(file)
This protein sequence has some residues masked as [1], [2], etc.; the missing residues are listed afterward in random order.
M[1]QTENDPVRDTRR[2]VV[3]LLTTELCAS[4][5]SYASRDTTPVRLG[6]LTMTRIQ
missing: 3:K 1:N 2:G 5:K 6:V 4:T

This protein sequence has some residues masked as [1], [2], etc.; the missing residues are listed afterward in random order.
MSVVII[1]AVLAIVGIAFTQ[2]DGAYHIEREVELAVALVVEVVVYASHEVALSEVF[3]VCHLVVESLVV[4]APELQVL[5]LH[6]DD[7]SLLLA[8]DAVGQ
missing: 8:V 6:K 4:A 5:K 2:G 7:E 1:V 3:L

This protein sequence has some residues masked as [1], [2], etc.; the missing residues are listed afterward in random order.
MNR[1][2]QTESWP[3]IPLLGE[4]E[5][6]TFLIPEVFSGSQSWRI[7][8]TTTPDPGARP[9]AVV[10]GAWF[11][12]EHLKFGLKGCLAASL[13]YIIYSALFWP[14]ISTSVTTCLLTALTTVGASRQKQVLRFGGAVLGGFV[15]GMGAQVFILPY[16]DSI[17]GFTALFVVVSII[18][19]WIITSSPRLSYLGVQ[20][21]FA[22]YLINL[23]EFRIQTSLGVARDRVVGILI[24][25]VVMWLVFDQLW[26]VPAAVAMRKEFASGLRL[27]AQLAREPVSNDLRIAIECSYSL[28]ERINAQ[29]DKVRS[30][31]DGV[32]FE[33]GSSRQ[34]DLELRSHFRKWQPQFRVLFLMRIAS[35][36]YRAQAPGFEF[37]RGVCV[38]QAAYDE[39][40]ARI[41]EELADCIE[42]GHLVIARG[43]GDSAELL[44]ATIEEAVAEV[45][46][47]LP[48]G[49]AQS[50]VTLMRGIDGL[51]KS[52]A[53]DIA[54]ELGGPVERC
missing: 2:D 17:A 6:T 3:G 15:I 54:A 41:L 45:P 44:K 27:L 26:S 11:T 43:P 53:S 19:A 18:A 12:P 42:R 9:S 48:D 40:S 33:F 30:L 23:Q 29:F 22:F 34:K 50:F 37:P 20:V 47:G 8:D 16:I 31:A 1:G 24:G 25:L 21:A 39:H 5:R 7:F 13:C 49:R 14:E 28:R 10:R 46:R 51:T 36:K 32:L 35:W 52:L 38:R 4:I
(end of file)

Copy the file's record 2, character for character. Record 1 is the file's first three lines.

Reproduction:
This protein sequence has some residues masked as [1], [2], etc.; the missing residues are listed afterward in random order.
MSVVII[1]AVLAIVGIAFTQ[2]DGAYHIEREVELAVALVVEVVVYASHEVALSEVF[3]VCHLVVESLVV[4]APELQVL[5]LH[6]DD[7]SLLLA[8]DAVGQ
missing: 8:V 6:K 4:A 5:K 2:G 7:E 1:V 3:L